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Plagiarism: Yours, Mine, and Ayres'
October 8, 2007 - 3:55pm



"Several passages in Yale Law School professor Ian Ayres ... new book are unattributed verbatim reproductions or nearly identical paraphrases of passages from various newspaper and magazine articles published in the last twenty years, an investigation by the [ Yale Daily] News has shown."

In this measured language, very similar to the language the last student investigators of high-level plagiarism used in the Southern Illinois University newspaper, the editorial staff at Yale announces their findings. The SIU students found that the president of their university plagiarized significant stretches of his doctoral dissertation, while Yale's students found that a law professor there plagiarized parts of a mass market book he just published. But it looks to UD as though the form of plagiarism was exactly the same in both cases: Both men simply stuck passages from other writers into their text when it suited them, and gave either minimal or no attribution. In some of the passages in question, neither used quotation marks, even when they quoted at length, verbatim.

Although various knowledgeable observers at both institutions have called this activity what it is -- plagiarism -- it's pretty clear to UD that both men will go unpunished, with all the attendant damage this will do to the integrity of universities and the idealism of students. After all, when it comes to students, the behavior's severely sanctioned.

UD bases her prediction on precedent. Two high-ranking Harvard law professors have plagiarized in the last few years and received no punishment. One of them, Lawrence Tribe, employed exactly the same excuse Ayres has: It's okay to plagiarize when you're writing for the unwashed masses. My "well-meaning effort to write a book accessible to a lay audience through the omission of any footnotes or endnotes - in contrast to the practice I have always followed in my scholarly writing," said Tribe, "came at an unacceptable cost: my failure to attribute some of the material..." The other plagiarist, Charles Ogletree, took the more conventional route among high-profile scholars and blamed it on his research assistants. Both men emerged from their scandals without a mark on them.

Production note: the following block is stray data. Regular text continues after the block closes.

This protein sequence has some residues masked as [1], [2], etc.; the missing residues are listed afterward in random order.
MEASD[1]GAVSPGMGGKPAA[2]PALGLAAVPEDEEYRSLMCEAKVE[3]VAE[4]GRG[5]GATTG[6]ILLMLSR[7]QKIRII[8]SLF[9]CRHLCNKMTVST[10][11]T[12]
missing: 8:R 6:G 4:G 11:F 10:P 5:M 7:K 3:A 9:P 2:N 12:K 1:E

Note the high-handed nature of these excuses: I am too important and busy a person really to write -- or at least write with any care -- these mass-appeal books out of which I expect to make a lot of money. I have a group of assistants who research and write them for me, and then I put my bankable name on them... What do you expect to happen? ... I mean, of course a certain slippage will occur when other people are doing the writing and I don't even bother to read what they've written.... So what?

So what? agrees Harvard, and now, almost certainly Yale. As the Harvard newspaper noted of its law school's scandals, the university has one set of rules for its famous professors, and another for its students.

These cases -- and there will be more of them -- are instructively clear instances of oligarchic corruption.


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